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Science News

  • 30 Jul 1997

    BOSTON--Astronomers are used to seeing plenty of planetary mayhem, but the discovery of a 450-kilometer impact crater on the asteroid Vesta, which is only 525 kilometers in diameter, has them wowed.

  • 29 Jul 1997

    Live high, train low--that's the guide to faster footwork, according to a paper published this month in the Journal of Applied Physiology. The study found that runners can shave crucial seconds off their time if they live at high altitudes but train closer to sea level.

  • 29 Jul 1997

    Frustration with the United Kingdom's lack of policies on scientific misconduct has spawned a grassroots effort to deal with the problem.

  • 29 Jul 1997

    Vegetables with genetically engineered pest resistance are already appearing on supermarket shelves, but scientists have had a much harder time controlling the sizes and crop yields of many vegetables.

  • 28 Jul 1997

    Today is the 72nd birthday of Baruch Blumberg, an American research physician whose work has led to blood screening and a vaccine against hepatitis B.

  • 28 Jul 1997

    Scientists have known for decades that the human body requires iron to function properly. But exactly how this crucial nutrient gets from food into the body has been a long-standing mystery.

  • 28 Jul 1997

    Early rising sky watchers can help map the moon's edge with their camcorders. Tomorrow morning, beginning on the East Coast of the United States at about 5:30 a.m., the crescent moon will eclipse the bright star Aldebaran, and astronomers are calling for assistance in recording this rare event.

  • 25 Jul 1997

    ScienceNOW wishes a happy 19th birthday to the first test tube baby, Joy Louise Brown, who was born in England on this day in 1978. Brown got her start thanks to an in vitro fertilization technique developed by gynecologist Patrick Steptoe and physiologist Robert G. Edwards.

  • 25 Jul 1997

    Seven prominent researchers had the rare honor of conducting an hour-long seminar yesterday for President Bill Clinton and Vice President Al Gore on the scientific bases for global change.

  • 25 Jul 1997

    The crystalline ice of snowflakes and winter ponds is a rare commodity in the universe. In the cold reaches of interstellar space, most water probably exists in a strange frozen state, called amorphous solid water.

  • 25 Jul 1997

    BOZEMAN, MONTANA--Antibodies in mother's milk help protect newborn mammals against many infectious diseases in the critical first few weeks of life.

  • 24 Jul 1997

    The British government must spend more on scientific infrastructure to begin reversing a decade of chronic underfunding, says a major new report.

  • 24 Jul 1997

    In frightening situations, behavior is directed from deep within the brain by the amygdala.

  • 24 Jul 1997

    Any regular reader of ScienceNOW has experienced the spates of congestion that afflict the Internet. As computers send volumes of data from server to server, phone lines fill up, causing Internet traffic jams--and making Web browsers chug away fruitlessly.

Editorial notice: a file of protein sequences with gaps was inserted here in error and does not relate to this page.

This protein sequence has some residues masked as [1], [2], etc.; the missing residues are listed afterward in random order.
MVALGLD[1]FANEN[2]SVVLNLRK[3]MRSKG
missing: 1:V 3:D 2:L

• 23 Jul 1997

    Pledging to beef up two areas of cancer research--prevention and behavioral studies--the nation's general in the war on cancer, Richard Klausner, today announced a new plan that raises the stature of those research areas at the organization he heads, the $2.3 billion National Cancer Institute (NC

  • 23 Jul 1997

    There's a new way to watch proteins shimmy and dance as they carry out their biological tasks. Researchers traditionally follow these shape changes spectroscopically, deducing them from changes in the molecules' ability to absorb particular wavelengths of light.

  • 23 Jul 1997

    During the first year of life, babies can recognize surprisingly small differences in the sounds of similar syllables. But in tomorrow's issue of Nature, researchers report that infants ignore these subtle differences as they begin to learn whole words.

  • 22 Jul 1997

    Scientists have shown for the first time that a mouse's immune system can completely destroy cancerous prostate cells.

  • 22 Jul 1997

    Senator Arlen Specter (R-PA), chair of a spending panel that oversees the National Institutes of Health (NIH), kept to his word today, delivering a 7.5% increase for the agency's 1998 budget.

  • 22 Jul 1997

    Advocates of breast cancer research, known as trailblazers for their hugely successful fund-raising efforts, are again going where no disease lobby has gone before: They're hoping Congress will authorize sale of the first postage stamp to set aside money for studying a disease.

  • 21 Jul 1997

    Today is the birthday of Thomas Charles Hope, a Scottish chemist born in 1766. Although he considered himself a teacher, Hope is remembered for two original contributions to chemistry.

  • 21 Jul 1997

    A NASA satellite has recorded a surprisingly large flow of water out of Earth's atmosphere. The results, reported in the current issue of Science,* should shed light on the forces that cause damaging electromagnetic storms and other space weather phenomena.

  • 21 Jul 1997

    NEW DELHI--Industrialized nations tend to focus their medical research on diseases generally associated with a high standard of living, such as heart disease.

  • 21 Jul 1997

    Scientists have shown for the first time that a mouse's immune system can completely destroy cancerous prostate cells.

  • 18 Jul 1997

    In search of tiny amounts of antibodies, medical physicist Rosalyn Yalow developed a technique that came up very big for biomedical researchers.

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